Thank you for your previous rating. I will try to reply to your question as clearly as possible, bearing in mind that the area you inquire of now is not governed by written law but by unequally applied precedents.
First of all, there has been no legally binding result as an effect of implied conduct during negotiations, unless you signed throughout "intermediate agreements" (i.e. agreements to maintain the provisions which had been agreed to up to that point), which is very unusual.
The most that could be obtained in your situation would be damages. These damages would not be in lieu of the execution of the contract, but for violating an obligation of negotiating in good faith if such can be deemed to exist.
As a principle, this obligation does not exist under English law, but there are many exceptions. I will enumerate and explain those which may be applicable to your case:
1. Lock-out agreements, if the other party suffered damages as a result of being locked-out of negotiations with someone else;
2. Agreements to use "best endeavors" or to achieve fair price or cost. The "best endeavors" clause should be interpreted widely. In other words, a lot depends on the wording of the LOI. If there is some sort of deadline or negotiation timeline, a specific engagement to use particular negotiations methods or to employ third-party intervention in case the negotiations break down etc.
3. Framework agreements. If you negotiated within the framework of a larger agreement or commercial relationship, then it may be possible that the terms of that agreement have specific provisions for the undertaking of negotiations, imposing sanctions or other remedies.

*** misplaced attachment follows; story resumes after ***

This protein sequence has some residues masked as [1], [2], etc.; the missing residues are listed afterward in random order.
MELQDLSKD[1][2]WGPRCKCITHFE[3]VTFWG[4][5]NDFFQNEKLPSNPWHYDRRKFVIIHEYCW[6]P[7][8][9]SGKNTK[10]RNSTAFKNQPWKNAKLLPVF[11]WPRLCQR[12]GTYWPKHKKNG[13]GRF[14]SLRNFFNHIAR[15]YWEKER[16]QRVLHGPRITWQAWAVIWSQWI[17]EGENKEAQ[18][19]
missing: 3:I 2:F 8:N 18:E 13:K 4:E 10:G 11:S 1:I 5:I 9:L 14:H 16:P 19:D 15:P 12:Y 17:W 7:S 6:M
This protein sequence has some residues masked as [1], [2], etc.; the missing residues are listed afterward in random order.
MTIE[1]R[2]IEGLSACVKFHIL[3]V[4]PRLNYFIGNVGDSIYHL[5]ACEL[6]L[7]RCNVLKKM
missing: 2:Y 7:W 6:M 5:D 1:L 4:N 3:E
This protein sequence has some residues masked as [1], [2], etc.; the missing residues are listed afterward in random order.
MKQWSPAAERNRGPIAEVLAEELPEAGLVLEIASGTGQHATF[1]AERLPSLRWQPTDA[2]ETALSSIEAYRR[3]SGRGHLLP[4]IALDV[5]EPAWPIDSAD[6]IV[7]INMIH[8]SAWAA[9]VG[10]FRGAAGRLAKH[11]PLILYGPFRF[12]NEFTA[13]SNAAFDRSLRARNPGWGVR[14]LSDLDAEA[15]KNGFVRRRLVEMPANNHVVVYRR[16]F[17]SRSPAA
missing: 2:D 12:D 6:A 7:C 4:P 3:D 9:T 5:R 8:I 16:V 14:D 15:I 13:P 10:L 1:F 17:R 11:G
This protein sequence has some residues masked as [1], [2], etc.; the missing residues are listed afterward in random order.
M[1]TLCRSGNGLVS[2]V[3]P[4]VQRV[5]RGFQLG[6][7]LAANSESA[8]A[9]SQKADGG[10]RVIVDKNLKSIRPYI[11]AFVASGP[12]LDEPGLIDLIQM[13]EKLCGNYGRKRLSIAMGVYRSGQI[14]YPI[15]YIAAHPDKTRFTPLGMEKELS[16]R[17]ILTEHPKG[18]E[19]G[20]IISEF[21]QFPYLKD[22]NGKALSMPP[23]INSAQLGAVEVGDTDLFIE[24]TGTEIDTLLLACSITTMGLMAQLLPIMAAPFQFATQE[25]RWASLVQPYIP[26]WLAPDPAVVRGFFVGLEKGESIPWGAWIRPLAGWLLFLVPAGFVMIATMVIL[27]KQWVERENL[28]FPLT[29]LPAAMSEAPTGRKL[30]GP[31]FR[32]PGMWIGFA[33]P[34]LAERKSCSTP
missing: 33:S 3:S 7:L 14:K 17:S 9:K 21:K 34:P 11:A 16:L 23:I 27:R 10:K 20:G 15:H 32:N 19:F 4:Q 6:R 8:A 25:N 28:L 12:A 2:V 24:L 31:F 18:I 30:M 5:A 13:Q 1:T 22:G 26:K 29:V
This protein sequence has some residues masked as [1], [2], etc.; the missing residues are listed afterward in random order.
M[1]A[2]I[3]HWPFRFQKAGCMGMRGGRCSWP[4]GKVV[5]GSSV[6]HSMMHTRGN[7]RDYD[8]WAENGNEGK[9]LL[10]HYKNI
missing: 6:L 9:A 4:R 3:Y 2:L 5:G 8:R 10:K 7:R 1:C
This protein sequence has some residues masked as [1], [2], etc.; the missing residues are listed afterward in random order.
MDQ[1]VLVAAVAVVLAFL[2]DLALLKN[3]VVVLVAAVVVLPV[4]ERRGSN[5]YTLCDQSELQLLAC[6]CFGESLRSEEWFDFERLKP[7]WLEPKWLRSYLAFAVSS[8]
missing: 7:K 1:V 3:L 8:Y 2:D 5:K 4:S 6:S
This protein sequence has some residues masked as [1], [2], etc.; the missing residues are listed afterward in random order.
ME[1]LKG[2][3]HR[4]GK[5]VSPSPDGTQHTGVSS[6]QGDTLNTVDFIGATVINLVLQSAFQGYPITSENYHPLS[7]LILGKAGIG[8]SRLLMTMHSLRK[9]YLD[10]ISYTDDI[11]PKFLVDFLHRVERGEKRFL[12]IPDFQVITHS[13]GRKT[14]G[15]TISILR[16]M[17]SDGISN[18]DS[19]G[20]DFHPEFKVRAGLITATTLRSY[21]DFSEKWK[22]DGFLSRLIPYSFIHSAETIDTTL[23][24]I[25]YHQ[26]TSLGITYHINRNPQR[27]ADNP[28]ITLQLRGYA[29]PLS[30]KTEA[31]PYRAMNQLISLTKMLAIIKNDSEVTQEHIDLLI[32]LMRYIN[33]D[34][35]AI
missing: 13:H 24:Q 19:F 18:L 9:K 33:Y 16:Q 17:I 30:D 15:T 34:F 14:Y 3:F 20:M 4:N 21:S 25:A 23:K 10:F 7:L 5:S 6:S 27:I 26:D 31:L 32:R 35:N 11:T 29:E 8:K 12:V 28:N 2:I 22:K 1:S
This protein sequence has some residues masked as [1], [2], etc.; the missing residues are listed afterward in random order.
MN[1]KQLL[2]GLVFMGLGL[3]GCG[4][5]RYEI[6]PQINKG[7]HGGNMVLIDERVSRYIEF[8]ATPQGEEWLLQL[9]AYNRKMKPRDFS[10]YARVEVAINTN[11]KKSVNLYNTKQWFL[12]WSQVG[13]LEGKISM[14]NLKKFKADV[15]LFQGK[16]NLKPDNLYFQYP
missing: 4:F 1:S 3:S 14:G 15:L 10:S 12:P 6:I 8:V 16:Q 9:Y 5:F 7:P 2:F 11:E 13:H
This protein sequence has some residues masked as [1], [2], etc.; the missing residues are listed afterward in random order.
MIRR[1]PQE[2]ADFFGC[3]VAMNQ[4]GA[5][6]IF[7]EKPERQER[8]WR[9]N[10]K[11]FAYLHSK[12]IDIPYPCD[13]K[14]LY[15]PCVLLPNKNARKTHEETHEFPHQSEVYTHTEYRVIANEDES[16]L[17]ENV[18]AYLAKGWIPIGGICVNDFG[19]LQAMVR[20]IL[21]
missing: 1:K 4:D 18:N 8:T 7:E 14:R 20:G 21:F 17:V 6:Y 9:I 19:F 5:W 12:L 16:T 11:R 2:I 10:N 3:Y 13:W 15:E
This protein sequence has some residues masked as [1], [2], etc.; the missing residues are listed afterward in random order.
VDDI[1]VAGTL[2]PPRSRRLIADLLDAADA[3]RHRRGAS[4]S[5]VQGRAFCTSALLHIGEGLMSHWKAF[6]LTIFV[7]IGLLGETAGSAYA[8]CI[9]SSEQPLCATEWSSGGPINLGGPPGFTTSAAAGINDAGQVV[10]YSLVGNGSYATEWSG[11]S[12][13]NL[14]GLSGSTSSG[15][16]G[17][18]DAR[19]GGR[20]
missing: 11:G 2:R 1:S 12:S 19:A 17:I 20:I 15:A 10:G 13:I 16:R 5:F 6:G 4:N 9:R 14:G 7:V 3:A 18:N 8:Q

There is no clear-cut answer, but even if the commercial partner would prove the existence of an obligation to negotiate in good faith, that obligation should first be executed in nature (i.e. a return to negotiations) and any damages resulting out of its non-performance would then have to be proven.
All in all, I would recommend showing the LOI to a commercial-law specialized attorney if you suspect some terms may provide for more than a general wish to negotiate.
Now, you should bear in mind something else as well (based on your previous question): the Qatari company can sue you in Qatari courts. They could have quite a different interpretation of English law than English courts, particularly in this case, where there is no specific written law, and it is in their interest to hold for their nationals. So even if an English lawyer gives one answer, you might have the surprise that they come up trying to enforce a ruling of a Qatari court, which goes against what an English court would have decided. This is one of the pitfalls of private international law (also known as conflict of laws). The most appropriate thing in this regard would be to fight both in the Qatari court, and afterwards in the English court which will judge the possibility of enforcement in England, but of course your strategy would also have to take into account a costs-benefits analysis, particularly if the damages ordered (if any) are small.
I hope my answer was useful and look forward to your rating, which is essential to my activity.
Dr I L Vlad